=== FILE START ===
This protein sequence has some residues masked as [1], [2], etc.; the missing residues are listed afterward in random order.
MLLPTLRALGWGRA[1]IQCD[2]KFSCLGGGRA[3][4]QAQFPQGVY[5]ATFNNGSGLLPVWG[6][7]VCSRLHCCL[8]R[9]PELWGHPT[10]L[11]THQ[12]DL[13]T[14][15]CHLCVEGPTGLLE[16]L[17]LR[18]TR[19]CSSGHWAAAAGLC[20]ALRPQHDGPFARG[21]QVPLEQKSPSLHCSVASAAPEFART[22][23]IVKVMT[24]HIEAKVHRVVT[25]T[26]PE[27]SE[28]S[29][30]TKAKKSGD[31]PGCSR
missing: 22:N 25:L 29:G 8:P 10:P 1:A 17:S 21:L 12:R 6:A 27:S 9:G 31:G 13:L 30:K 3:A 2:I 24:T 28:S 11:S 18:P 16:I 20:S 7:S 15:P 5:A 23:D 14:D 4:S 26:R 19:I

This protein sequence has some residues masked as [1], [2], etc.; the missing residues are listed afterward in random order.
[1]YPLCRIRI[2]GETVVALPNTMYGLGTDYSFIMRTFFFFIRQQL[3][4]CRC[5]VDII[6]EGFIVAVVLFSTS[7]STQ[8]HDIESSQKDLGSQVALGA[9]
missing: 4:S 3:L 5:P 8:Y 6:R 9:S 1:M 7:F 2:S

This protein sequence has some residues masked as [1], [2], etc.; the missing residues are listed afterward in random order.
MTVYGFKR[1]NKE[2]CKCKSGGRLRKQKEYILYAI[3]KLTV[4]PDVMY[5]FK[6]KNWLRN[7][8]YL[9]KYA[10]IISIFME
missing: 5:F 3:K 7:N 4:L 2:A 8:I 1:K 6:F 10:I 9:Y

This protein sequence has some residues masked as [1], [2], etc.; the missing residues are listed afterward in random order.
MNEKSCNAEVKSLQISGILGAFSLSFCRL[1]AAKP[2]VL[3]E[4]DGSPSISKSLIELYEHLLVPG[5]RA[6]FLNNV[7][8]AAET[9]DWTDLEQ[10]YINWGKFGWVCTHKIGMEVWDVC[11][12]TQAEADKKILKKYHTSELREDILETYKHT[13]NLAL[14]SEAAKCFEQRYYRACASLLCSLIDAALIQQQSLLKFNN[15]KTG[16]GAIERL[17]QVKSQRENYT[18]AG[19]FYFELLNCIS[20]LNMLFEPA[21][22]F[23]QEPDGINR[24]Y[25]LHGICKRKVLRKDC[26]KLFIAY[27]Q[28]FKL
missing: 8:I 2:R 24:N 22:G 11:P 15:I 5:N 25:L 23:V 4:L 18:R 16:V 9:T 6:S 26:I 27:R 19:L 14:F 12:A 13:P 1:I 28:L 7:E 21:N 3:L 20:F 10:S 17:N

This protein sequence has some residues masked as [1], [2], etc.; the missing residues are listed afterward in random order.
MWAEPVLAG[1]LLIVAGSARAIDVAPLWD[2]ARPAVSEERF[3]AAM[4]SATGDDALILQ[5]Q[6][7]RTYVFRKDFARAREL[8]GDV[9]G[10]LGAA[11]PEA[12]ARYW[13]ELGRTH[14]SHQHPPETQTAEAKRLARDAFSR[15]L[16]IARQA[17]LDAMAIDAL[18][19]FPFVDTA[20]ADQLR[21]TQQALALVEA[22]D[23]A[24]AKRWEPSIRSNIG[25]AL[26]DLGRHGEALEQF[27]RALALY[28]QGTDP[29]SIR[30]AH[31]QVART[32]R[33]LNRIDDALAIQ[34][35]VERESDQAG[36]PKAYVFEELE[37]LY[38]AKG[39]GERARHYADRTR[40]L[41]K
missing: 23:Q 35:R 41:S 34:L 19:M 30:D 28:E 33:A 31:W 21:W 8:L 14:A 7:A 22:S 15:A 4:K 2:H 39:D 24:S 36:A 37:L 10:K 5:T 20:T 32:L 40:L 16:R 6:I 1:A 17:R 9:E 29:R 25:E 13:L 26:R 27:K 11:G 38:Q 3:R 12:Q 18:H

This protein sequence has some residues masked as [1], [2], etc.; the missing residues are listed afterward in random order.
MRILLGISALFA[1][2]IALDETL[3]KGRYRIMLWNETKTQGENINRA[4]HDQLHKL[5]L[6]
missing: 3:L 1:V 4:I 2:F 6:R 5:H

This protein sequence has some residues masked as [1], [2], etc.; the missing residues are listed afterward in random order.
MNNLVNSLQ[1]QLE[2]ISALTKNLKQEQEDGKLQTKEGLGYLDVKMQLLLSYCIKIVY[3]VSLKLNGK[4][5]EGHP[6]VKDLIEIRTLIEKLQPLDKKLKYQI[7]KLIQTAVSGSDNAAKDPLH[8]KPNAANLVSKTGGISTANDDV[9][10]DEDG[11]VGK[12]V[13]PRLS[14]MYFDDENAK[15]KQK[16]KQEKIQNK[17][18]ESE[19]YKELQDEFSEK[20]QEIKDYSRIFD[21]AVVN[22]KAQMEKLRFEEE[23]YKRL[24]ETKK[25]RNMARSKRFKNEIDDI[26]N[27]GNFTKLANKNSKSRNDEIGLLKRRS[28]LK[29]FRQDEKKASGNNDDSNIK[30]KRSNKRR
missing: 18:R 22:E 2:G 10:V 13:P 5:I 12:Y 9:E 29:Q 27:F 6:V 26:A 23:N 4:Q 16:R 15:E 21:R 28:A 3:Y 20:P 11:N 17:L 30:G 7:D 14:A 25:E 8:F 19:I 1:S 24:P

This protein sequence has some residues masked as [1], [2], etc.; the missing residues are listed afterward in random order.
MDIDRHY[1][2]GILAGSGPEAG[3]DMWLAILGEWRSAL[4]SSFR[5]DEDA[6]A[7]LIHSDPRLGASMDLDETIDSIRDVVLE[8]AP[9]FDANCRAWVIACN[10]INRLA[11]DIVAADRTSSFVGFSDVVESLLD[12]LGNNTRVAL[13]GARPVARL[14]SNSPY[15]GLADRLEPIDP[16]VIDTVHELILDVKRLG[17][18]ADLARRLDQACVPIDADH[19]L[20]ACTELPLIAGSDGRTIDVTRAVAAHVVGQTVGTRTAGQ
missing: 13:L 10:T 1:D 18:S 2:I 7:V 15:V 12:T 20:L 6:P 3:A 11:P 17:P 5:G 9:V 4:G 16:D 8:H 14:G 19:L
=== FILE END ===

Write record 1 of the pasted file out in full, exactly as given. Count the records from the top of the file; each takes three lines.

This protein sequence has some residues masked as [1], [2], etc.; the missing residues are listed afterward in random order.
MLLPTLRALGWGRA[1]IQCD[2]KFSCLGGGRA[3][4]QAQFPQGVY[5]ATFNNGSGLLPVWG[6][7]VCSRLHCCL[8]R[9]PELWGHPT[10]L[11]THQ[12]DL[13]T[14][15]CHLCVEGPTGLLE[16]L[17]LR[18]TR[19]CSSGHWAAAAGLC[20]ALRPQHDGPFARG[21]QVPLEQKSPSLHCSVASAAPEFART[22][23]IVKVMT[24]HIEAKVHRVVT[25]T[26]PE[27]SE[28]S[29][30]TKAKKSGD[31]PGCSR
missing: 22:N 25:L 29:G 8:P 10:P 1:A 17:S 21:L 12:R 6:A 27:S 9:G 31:G 13:L 30:K 3:A 2:I 24:T 28:S 11:S 18:P 16:I 20:S 7:S 15:P 5:A 23:D 14:D 4:S 26:R 19:I